Monday 23 September 2019

Alderweireld believes Tottenham can continue to rise to the challenge

Toby Alderweireld: ‘We can improve’. Photo: Julian Finney/Getty Images
Toby Alderweireld: ‘We can improve’. Photo: Julian Finney/Getty Images

Jim White

According to Toby Alderweireld, the very fact today's north London derby is not reckoned by the club's players or supporters to be the most important match of Tottenham's season is evidence of how far things have developed over the past couple of years.

"It's a very big game," he insisted. "But it was also against Inter and last Sunday as well [against Chelsea]. That says something about the evolution of Spurs that it's not the biggest game of the year. Sure it's a very big game and we know this and we're going to do everything we can to get three points."

Alderweireld was speaking after Mauricio Pochettino's side kept alive their Champions League qualification hopes with a victory over Inter Milan at Wembley on Wednesday. It was a significant result.

For much of this season, they had looked finished in the competition. Should their new stadium ever be open by February, the fear was it would be to showcase Europa League football, rather than the bold assertion that it would be the only place in London to watch Champions League games.

Now, a hard-fought three points to the good, they go into to their last group game against Barcelona this month knowing all they need to do is to match the Italians' result against PSV Eindhoven to ensure passage to the knockout phase. "Two or three fixtures ago, we didn't have a chance anymore and now we have it in our own hands, even if it will be difficult," said Alderweireld. "That's a credit to the team."

And what particularly impressed the Belgian defender was the manner of the victory. Controlled, disciplined, patient: despite the fact this was a must-win game, there was nothing gung-ho about it. There was no hint of panic, even as the Italian defence seemed to absorb most of the applied pressure. It was, in many ways, a performance that served as the absolute opposite of the clichéd assumption of the Tottenham way. This was anything but 'Spursy'.

"I think defensively we're getting better and our attacking football again is very good," Alderweireld reckoned. "The chances we make [are] better. Midfield, we're doing well. I think we play well as a team; defend as a team, attack as a team. You see our goal [against Inter], it starts from the back. And if we defend we start with Harry Kane."

Indeed, Pochettino's all-action approach was exemplified by the difference between the way Kane and his opposite number Mauro Icardi set about their business. While Kane ran every channel, closed down every forward incursion, galloped constantly at the opposition defenders, Icardi barely moved out of the centre circle. His job was simply to lurk.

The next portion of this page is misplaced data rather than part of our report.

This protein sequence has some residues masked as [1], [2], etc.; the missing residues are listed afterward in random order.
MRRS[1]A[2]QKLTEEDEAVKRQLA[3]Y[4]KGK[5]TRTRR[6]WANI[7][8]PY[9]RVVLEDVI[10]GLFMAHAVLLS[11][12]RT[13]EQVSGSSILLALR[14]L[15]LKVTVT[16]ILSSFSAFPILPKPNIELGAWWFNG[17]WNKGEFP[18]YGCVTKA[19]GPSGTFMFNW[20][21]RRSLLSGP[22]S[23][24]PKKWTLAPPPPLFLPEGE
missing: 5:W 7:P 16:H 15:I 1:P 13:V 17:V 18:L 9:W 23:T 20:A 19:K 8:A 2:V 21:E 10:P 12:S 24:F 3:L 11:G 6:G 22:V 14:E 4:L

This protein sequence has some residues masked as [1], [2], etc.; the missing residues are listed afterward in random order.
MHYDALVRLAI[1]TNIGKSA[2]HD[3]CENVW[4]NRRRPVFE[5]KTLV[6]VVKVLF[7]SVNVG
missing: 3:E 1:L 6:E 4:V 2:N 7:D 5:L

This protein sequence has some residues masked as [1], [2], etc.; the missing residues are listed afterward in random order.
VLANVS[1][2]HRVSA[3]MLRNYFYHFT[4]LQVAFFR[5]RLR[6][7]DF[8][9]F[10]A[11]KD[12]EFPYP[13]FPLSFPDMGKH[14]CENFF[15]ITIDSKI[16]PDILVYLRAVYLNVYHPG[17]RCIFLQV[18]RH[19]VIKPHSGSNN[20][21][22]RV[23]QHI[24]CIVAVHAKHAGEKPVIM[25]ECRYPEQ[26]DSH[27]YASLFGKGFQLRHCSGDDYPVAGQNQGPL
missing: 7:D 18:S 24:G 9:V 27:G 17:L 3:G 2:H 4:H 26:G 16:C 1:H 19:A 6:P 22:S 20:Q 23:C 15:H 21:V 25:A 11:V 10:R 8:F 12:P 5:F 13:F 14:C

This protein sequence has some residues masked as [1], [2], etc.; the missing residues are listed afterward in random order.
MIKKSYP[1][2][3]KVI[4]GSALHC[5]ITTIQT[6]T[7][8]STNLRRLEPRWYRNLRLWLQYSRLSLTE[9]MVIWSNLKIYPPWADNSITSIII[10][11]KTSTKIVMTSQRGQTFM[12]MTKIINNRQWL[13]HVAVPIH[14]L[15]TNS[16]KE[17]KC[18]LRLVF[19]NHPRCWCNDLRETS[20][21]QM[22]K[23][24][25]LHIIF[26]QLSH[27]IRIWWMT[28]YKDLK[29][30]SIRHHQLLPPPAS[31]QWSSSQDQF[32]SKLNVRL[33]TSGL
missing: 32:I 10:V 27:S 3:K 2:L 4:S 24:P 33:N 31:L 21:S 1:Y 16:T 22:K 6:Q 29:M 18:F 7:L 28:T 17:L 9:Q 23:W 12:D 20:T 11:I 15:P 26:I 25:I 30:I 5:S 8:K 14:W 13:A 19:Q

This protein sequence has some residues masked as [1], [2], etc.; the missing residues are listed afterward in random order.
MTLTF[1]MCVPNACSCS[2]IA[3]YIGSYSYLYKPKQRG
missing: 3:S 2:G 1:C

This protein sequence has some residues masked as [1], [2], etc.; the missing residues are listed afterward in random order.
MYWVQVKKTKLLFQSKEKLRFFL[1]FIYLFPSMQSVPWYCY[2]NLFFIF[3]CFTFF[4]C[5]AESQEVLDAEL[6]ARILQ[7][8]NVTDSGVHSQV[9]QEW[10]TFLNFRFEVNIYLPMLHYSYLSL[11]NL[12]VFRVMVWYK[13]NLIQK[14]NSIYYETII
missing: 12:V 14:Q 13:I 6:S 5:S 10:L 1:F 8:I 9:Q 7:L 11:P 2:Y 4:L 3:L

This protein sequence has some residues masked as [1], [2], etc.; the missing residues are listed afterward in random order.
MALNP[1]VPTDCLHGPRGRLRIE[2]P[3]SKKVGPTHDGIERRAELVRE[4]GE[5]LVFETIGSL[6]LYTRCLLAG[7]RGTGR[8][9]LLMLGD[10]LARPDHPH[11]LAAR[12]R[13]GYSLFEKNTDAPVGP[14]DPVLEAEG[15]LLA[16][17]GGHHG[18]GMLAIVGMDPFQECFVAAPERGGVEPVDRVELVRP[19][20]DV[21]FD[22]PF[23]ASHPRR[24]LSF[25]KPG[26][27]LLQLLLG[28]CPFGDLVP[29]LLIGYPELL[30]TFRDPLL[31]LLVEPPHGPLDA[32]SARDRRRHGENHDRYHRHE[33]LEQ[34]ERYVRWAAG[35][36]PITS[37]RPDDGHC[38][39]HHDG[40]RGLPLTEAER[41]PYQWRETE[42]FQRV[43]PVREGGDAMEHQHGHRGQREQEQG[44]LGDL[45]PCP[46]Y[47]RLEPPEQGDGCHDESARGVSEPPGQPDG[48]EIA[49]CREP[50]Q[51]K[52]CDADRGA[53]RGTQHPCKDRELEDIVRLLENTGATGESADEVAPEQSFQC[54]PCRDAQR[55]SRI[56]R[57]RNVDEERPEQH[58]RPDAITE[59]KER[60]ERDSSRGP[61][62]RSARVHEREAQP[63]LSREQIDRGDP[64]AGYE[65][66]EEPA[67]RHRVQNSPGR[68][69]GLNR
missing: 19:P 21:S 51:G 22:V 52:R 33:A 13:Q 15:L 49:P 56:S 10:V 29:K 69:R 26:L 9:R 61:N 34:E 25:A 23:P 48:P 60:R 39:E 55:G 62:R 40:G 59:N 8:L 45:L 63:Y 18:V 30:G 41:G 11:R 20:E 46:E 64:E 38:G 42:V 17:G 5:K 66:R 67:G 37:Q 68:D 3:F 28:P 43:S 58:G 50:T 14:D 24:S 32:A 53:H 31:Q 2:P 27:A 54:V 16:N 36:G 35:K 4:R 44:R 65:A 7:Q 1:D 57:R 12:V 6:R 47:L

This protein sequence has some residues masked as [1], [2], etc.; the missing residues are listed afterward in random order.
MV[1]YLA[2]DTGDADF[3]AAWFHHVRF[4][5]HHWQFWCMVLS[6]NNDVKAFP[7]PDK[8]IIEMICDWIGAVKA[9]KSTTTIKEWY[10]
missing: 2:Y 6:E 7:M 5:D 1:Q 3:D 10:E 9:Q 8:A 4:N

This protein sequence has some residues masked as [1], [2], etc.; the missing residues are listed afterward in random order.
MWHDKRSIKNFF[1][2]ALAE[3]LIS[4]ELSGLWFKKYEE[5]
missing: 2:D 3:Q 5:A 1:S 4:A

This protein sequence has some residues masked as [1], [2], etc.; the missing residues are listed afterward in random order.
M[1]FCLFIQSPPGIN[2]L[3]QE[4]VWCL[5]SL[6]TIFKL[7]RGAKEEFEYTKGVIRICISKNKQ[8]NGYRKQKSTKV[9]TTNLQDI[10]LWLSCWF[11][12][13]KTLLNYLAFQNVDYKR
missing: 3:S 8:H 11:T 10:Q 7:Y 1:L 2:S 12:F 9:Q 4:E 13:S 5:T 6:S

Such a tactical insistence on players sweating for the cause, however, has its consequences. Several of the Tottenham squad returned to duty having reached the latter stages of the World Cup in the summer. There had been little time for rest or recuperation. There can have been little surprise, therefore, when Spurs started the season slowly.

Alderweireld maintained, however, that any hint of tiredness has been expunged; output is now coming close to meeting expectation in the dressing room.

"We are the most critical persons of our own performance," he said. "Now, at this moment, I think we're doing very well but I think we can improve. And even if we go on doing well we can improve. If we go bad, we can improve.

"I think we're calm. We know we have to do the same thing as the last couple of years and [then] we get good results."

The continuity of their processes, he reckoned, allows them to take on the variety of challenges facing them. Arsenal today, for instance, will offer a very different opposition to Luciano Spalletti's careful, risk-averse, defensive Inter. Unai Emery's Arsenal side, after all, are playing the kind of positive, direct football that many of their fans despaired of ever seeing again in the latter stages of the Arsene Wenger era.

For Alderweireld, in particular, there is no chance of Alexandre Lacazette and Pierre-Emerick Aubameyang being as economical in their effort as Icardi. They will be constantly moving, to the point when at times he will need eyes in the back of his head. Not that he is remotely alarmed.

"I think for the last two games for sure against very good teams we got to a good level and showed we can compete with everybody," he said. "What we can take from these games into the Arsenal game is our attitude, our mentality.

"Always try to press, attack. And if not we stay compact like [against Inter], don't concede a lot of chances. We go [to the Emirates] to win and hopefully we do. And if we do, we go on. And if we don't, we go on. We try to think about our own game and improve because I think our game is improving."

Telegraph

Arsenal v Tottenham

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Telegraph.co.uk

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